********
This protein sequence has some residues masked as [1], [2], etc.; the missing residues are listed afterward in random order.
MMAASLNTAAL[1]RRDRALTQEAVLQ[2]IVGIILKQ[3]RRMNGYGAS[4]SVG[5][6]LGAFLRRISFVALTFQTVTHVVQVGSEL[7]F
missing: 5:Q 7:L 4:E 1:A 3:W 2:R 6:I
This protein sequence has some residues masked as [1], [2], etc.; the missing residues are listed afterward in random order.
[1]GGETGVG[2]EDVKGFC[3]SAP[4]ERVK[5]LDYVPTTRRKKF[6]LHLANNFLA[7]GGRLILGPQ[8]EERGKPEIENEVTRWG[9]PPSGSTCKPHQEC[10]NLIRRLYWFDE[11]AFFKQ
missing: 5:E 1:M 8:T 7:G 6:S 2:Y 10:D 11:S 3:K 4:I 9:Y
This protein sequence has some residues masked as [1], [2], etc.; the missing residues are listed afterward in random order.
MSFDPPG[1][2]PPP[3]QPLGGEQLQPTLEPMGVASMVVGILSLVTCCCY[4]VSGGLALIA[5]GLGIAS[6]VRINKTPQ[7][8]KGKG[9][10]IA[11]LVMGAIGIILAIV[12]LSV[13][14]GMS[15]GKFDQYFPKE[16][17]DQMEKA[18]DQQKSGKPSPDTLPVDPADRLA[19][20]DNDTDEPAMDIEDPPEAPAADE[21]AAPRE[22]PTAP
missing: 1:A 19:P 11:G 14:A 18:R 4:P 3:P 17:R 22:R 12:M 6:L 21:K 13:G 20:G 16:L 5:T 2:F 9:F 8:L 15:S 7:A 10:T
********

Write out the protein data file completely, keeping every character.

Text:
This protein sequence has some residues masked as [1], [2], etc.; the missing residues are listed afterward in random order.
MMAASLNTAAL[1]RRDRALTQEAVLQ[2]IVGIILKQ[3]RRMNGYGAS[4]SVG[5][6]LGAFLRRISFVALTFQTVTHVVQVGSEL[7]F
missing: 5:Q 7:L 4:E 1:A 3:W 2:R 6:I
This protein sequence has some residues masked as [1], [2], etc.; the missing residues are listed afterward in random order.
[1]GGETGVG[2]EDVKGFC[3]SAP[4]ERVK[5]LDYVPTTRRKKF[6]LHLANNFLA[7]GGRLILGPQ[8]EERGKPEIENEVTRWG[9]PPSGSTCKPHQEC[10]NLIRRLYWFDE[11]AFFKQ
missing: 5:E 1:M 8:T 7:G 6:S 2:Y 10:D 11:S 3:K 4:I 9:Y
This protein sequence has some residues masked as [1], [2], etc.; the missing residues are listed afterward in random order.
MSFDPPG[1][2]PPP[3]QPLGGEQLQPTLEPMGVASMVVGILSLVTCCCY[4]VSGGLALIA[5]GLGIAS[6]VRINKTPQ[7][8]KGKG[9][10]IA[11]LVMGAIGIILAIV[12]LSV[13][14]GMS[15]GKFDQYFPKE[16][17]DQMEKA[18]DQQKSGKPSPDTLPVDPADRLA[19][20]DNDTDEPAMDIEDPPEAPAADE[21]AAPRE[22]PTAP
missing: 1:A 19:P 11:G 14:A 18:R 4:P 3:P 17:R 22:R 12:M 6:L 21:K 13:G 20:G 16:L 5:T 2:F 9:F 8:L 15:S 7:A 10:T